Above all else though, my brain is tired from all the shit I’ve had to put it through to keep myself from dying.  Make no mistake: I’m glad I put it through all of that shit, because it’s the main reason I’m still alive right now.

I am still alive.  And technically, statistically, I’m doing well.  I’m just having a hard time.

All I want to do is to do something meaningful– to write something meaningful –and a few months ago I was doing exactly that.  But then I was forced to stop, and all I want to do right now is to get back at it.  I’m just so tired and so afraid that I’ll never wake up fully enough again to pull it off in the way that I dreamed I could.  In the way that I still know I can, if I can just summon enough energy.

If I can just stay awake long enough.

If I can do that, then it will all have been worth it.

I feel like I should go take a nap.

I really, really don’t want to.

I want to be awake, and alive.

I think I’ll go for a jog instead.

10 thoughts on “I’m havin’ a real hard time

  1. This blog alone is something meaningful, especially to anyone who has battled cancer but have never been able to articulate what it is like, even when things are better. Touching someone’s life and/or making a difference has little to do with quantity and much more about quality. I read every one of your post because you articulate much of what I can’t and help me to realize I’m not alone. While I am out of the woods for now, that sneaking fear that something could come back is always there, along with the feelings of wasting a day when I’m more tired than I used to be. Your writing strengthens me and reminds me that my experience isn’t something I experience alone. And while I wish neither of us had to deal with this stuff, I am reassured I’m not alone. Your blog reminding me of that is worth more than thousands of words in a novel or a 110 page script.

    I wish you continuing recovery and strength and an improvement in your energy and thank you for being no only willing to share, but being an amazing writer who’s able to say the things many aren’t capable of.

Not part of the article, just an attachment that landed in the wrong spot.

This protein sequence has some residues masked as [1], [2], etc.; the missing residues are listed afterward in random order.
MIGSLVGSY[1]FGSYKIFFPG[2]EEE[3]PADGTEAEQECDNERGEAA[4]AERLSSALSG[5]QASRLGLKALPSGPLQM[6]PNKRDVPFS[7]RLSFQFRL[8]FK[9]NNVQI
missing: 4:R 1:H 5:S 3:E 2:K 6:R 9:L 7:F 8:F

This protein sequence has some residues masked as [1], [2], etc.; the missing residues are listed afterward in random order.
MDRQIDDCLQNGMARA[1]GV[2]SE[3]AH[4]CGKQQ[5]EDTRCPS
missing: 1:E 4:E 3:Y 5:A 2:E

P.

  2. Once again, your exquisitely articulated thoughts blow me away. My friend’s daughter, a composer and singer, was recently told she needs a double lung transplant. She’s not going to do it, not wanting to live that life. She started blogging about her experience. I keep wondering if you two should know about each other. Her husband gave her a bell to ring every time her thoughts go to a dark place, to short-circuit the ruminations. I thought that was a good idea. You’re way past that stage, I imagine. Do you have any interest in reading her blog? I apologize in advance if that is a bad idea. Just keep thinking about the two of you…

    Nancy

  3. You have been through more in your first few decades than most of us will ever experience. I am convinced that when something tries to take you out, it is because you have something amazing and life giving to contribute. Such contributions defeat the emptiness that threatens to swallow life as it was meant to be. No, I don’t know the secret to life, but I suspect that it has something to do with the pursuit of the answer to this mystery. Perhaps it is the quality of our pursuit that shapes the adventure for each of us.

    I am glad that you want to write. I love words. I think of them as containers for the treasures, the priceless jewels of our hearts and minds that reside inside of us. We can only smuggle them out in these containers called words.

    Looking forward to your next post,
    Verna

  4. One day at a time. Sometimes it has to be one moment at a time. It’s all you have at any given moment.

  5. Thanks for sharing your feelings and I’m sorry you’re going through a tough time right now emotionally. Whenever I go through times like that (going through one now), I try to take time to heal (as you’re doing – and sleep as you need the rest) but I also try to be with good friends and family. I believe salvation comes through other people and relationships. They help us grow and think of things outside of ourselves and our own needs, fears and shortcomings. Sometimes we’re our own worst enemy and while it’s good to be alone, there are times when being surrounded by love, laughter and healthy distractions are also good. And when I don’t have anyone around, I turn to movies…I don’t even want to tell you how many times I’ve recently watched When Harry Met Sally and Love Actually since they’re all I have in my dvd collection!

  6. This was such a great post. I know exactly what you mean. I was able to cover up my bald spot after surgery, and I didn’t do radiation, so I got to keep my hair. As much as that was a blessing, it was also a curse. I didn’t look sick, so I shouldn’t feel sick. That was so rough. Even now, four years later. I still deal with long-term side effects, but I look fine on the outside. It’s a rough life.

  7. Have only just stumbled upon this blog but it was just what I needed. You are inspiring, you have the best attitude, and you are so strong for how well you have tolerated FIVE brain surgeries! My partner was dx with a high grade brain tumour 7 months ago and reading this blog has made me feel a bit better. And that matters alot to me. Thank you for that.